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5 Shamanism and Islam in Central Asia. Two Antinomic Religious Universes?

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Chapter Summary

The word shamanism is formed from saman, which, in the language of the Tungusic peoples of Eastern Siberia, means a figure who mediates between the world of men and the world of spirits, acting as a soothsayer, healer, and sorcerer. In the Qurʾān, the word Islam means submission and self-abnegation to one sole transcendent and all-powerful God. The first contacts between shamanism and Islam took place when the Arabs formed an alliance with the Turks against the Chinese, who were crushed at Talas in 751. Examples of the apparent interpenetration of Islam and shamanism have been observed in Central Asia. Interpreting these religious phenomena is, however, a delicate matter. Denounced in the Soviet period as a backward superstition, shamanism nonetheless seems to have survived in Central Asia under the guise of Sufi Islam.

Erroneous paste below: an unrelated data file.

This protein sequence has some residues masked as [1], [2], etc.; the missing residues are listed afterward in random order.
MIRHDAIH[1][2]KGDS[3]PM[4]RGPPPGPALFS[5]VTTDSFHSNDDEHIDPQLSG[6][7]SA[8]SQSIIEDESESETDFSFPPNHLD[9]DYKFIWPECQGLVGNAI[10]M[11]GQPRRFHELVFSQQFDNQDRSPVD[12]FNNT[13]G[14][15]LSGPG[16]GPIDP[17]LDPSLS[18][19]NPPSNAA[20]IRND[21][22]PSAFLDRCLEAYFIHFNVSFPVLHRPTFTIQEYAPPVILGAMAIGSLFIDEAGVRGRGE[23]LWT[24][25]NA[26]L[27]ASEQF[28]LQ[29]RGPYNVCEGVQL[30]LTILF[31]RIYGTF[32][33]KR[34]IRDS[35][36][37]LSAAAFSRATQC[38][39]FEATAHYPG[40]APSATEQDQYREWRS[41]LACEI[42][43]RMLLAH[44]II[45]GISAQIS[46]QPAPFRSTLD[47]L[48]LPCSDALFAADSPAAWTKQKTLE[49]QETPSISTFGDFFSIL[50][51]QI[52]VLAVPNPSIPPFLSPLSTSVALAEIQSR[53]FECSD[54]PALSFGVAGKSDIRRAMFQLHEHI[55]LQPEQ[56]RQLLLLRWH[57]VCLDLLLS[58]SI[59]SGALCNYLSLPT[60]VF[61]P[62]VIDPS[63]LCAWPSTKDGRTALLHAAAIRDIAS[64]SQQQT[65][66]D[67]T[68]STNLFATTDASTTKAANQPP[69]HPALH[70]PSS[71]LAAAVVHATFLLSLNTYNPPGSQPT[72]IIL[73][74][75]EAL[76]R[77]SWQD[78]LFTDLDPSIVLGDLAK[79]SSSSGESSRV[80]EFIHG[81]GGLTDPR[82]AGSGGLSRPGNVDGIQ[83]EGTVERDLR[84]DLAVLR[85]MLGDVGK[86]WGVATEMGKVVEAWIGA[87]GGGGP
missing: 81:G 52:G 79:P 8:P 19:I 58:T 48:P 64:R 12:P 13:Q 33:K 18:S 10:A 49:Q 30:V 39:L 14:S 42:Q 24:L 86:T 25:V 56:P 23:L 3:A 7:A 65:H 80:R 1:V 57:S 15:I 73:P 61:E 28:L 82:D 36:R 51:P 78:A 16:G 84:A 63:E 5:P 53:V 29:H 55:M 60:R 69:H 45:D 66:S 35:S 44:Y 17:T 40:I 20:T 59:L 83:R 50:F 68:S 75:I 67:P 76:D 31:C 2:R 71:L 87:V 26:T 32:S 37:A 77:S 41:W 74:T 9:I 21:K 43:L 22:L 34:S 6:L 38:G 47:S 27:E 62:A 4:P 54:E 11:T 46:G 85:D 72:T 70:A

Keywords: Arabs; Central Asia; Chinese; Islam; Qurʾān; shamanism; Soviet period; Turks

10.1163/9789004280649_007
/content/books/b9789004280649_007
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